How To: Repainting your cabinets

Q. Our kitchen cabinets are wooden and were painted white at the factory. They have chipped in a few places and are stained in others, so we would like to paint them. I am assuming we should wash them first and sand them lightly. What sort of solution should I use? What type of sandpaper? What type of paint? Do we need to apply a primer first?

Centreville

A. You are asking all the right questions. Rustoleum, a manufacturer of specialty finishes as well as the Zinsser line of primers, has come out with a kit for refinishing cabinets that substitutes a liquid etching and cleaning material for sandpaper, a bond coat for the standard primer, and a finish coat in a wide array of colors, including white. Kits also include a glaze, but you can skip that if you want. One benefit of the kit is that everything’s included and you don’t need to worry about compatibility of various products. The downside is that a kit covers only so much (about 100 linear feet, if you add the widths of upper and lower cabinets). If you have even a single cabinet more, you need a whole new kit, about $60.

It’s also possible to repaint using standard products, of course. Wash down the cabinets first, using TSP or a TSO substitute to remove kitchen grease. Scuff up the old finish with 220-grit sandpaper or a liquid etching product, sold at paint stores. Follow that with a coat of primer. Consider using a shellac-based primer, which will stick to most existing finishes, because what appears to be a factory-applied paint might actually be a lacquer coating. Finally, repaint with enamel that’s specifically labeled for use on cabinets and furniture. A water-based enamel should work fine. Remove hardware first so you can paint doors while they are flat, resting on screwtips driven through scrap 2-by-4s.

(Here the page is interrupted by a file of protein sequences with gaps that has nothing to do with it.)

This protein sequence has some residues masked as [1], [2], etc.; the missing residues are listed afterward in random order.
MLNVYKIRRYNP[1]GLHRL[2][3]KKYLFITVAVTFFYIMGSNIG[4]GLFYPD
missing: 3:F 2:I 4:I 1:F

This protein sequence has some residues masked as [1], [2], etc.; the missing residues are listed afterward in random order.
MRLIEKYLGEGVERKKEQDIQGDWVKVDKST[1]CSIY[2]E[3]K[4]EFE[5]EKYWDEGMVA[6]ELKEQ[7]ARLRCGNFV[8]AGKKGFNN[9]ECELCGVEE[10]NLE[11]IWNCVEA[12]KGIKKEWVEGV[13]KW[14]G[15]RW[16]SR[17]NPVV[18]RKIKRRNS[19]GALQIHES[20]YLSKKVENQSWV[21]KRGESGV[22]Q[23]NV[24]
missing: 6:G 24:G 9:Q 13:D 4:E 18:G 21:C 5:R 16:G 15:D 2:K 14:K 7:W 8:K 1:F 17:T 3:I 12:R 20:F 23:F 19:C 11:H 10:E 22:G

The Checklist

Read Jeanne Huber’s roundup of home-improvement tasks you should tackle in October, including clearing away those spider webs, at washingtonpost.com/home.

Have a problem in your home? Send questions to localliving@washpost.com . Put “How To” in the subject line, tell us where you live and try to include a photo.

The Checklist

Read Jeanne Huber’s roundup of home-improvement tasks you should tackle in October, including clearing away those spider webs, at washingtonpost.com/home.

 
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